Related

“Optimists win in the long-run because their miscalculation of how long it will take or how likely it is to succeed motivates them to give it a try. If you knew how hard it would be and how long it would take in the beginning then you might not try in the first place.”
James Clear (@James Clear)

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“There are two economies […] the first is, the stopping off decisively our miscellaneous activity, and concentrating our force on one or a few points; as the gardener, by severe pruning, forces the sap of the tree into one or two vigorous limbs, instead of suffering it to spindle into a sheaf of twigs.

In our flowing affairs a decision must be made, — the best, if you can; but any is better than none. There are twenty ways of going to a point, and one is the shortest; but set out at once on one. A man who has that presence of mind which can bring to him on the instant all he knows, is worth for action a dozen men who know as much, but can only bring it to light slowly.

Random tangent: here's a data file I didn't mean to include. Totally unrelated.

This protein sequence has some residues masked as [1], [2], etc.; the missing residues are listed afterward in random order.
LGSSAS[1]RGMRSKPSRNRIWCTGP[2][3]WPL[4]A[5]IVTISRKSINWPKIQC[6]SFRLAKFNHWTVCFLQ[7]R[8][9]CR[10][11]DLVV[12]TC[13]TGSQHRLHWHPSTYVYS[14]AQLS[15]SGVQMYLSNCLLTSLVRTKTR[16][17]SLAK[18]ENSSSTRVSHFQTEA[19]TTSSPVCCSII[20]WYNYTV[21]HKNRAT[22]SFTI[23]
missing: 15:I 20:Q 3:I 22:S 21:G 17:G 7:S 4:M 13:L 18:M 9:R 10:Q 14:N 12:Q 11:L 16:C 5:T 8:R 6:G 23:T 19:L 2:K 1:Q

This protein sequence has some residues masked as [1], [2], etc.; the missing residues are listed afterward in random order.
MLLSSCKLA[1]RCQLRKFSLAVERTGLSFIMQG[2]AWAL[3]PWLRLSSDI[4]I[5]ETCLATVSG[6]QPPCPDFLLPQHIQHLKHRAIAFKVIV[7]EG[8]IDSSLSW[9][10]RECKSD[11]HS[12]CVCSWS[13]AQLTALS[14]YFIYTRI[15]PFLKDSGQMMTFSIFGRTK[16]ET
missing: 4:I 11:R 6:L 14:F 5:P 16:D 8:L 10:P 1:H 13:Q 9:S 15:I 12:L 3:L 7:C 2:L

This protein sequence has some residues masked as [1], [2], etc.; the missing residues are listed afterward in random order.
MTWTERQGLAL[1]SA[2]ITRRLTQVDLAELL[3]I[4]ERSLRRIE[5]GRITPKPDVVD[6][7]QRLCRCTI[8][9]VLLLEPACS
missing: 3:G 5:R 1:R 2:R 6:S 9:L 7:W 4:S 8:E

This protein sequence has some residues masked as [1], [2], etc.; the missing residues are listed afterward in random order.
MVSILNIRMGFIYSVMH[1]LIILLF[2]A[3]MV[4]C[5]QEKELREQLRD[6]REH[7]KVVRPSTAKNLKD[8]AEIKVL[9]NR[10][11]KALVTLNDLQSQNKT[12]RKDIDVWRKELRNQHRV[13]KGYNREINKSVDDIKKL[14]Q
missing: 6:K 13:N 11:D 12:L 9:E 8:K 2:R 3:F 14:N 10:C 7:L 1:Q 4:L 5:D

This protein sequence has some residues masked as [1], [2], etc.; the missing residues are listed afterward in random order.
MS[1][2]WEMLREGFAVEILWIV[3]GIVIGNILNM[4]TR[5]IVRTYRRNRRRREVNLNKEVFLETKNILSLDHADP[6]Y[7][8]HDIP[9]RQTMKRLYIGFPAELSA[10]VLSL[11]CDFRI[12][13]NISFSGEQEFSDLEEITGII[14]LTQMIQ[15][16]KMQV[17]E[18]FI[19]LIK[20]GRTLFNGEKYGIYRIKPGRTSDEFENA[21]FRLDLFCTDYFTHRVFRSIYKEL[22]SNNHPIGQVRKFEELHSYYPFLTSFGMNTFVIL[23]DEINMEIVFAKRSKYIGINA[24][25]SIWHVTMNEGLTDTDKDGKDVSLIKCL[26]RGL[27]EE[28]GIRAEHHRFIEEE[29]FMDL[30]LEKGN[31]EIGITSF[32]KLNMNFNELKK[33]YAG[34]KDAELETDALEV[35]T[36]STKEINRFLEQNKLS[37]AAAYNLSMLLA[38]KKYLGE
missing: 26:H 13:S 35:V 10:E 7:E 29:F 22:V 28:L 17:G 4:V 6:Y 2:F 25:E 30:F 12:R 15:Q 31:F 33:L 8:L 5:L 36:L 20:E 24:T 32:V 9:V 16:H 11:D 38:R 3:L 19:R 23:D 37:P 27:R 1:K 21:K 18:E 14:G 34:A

The second substitute for temperament is drill, the power of use and routine.”

Ralph Waldo Emerson in Power

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“In making these recommendations, the Society has four main concerns:

    1. there must be good evidence that each test or procedure recommended is medically effective in reducing morbidity or mortality;
    2. the medical benefits must outweigh the risks;
    3. the cost of each test or procedure must be reasonable compared to its expected benefits;
    4. the recommended actions must be practical and feasible.

Dr. David Eddy “American Cancer Society recommendations for the cancer-related checkup” (1980) in CA Cancer J Clin. 1980 Jul-Aug;30(4):193-240.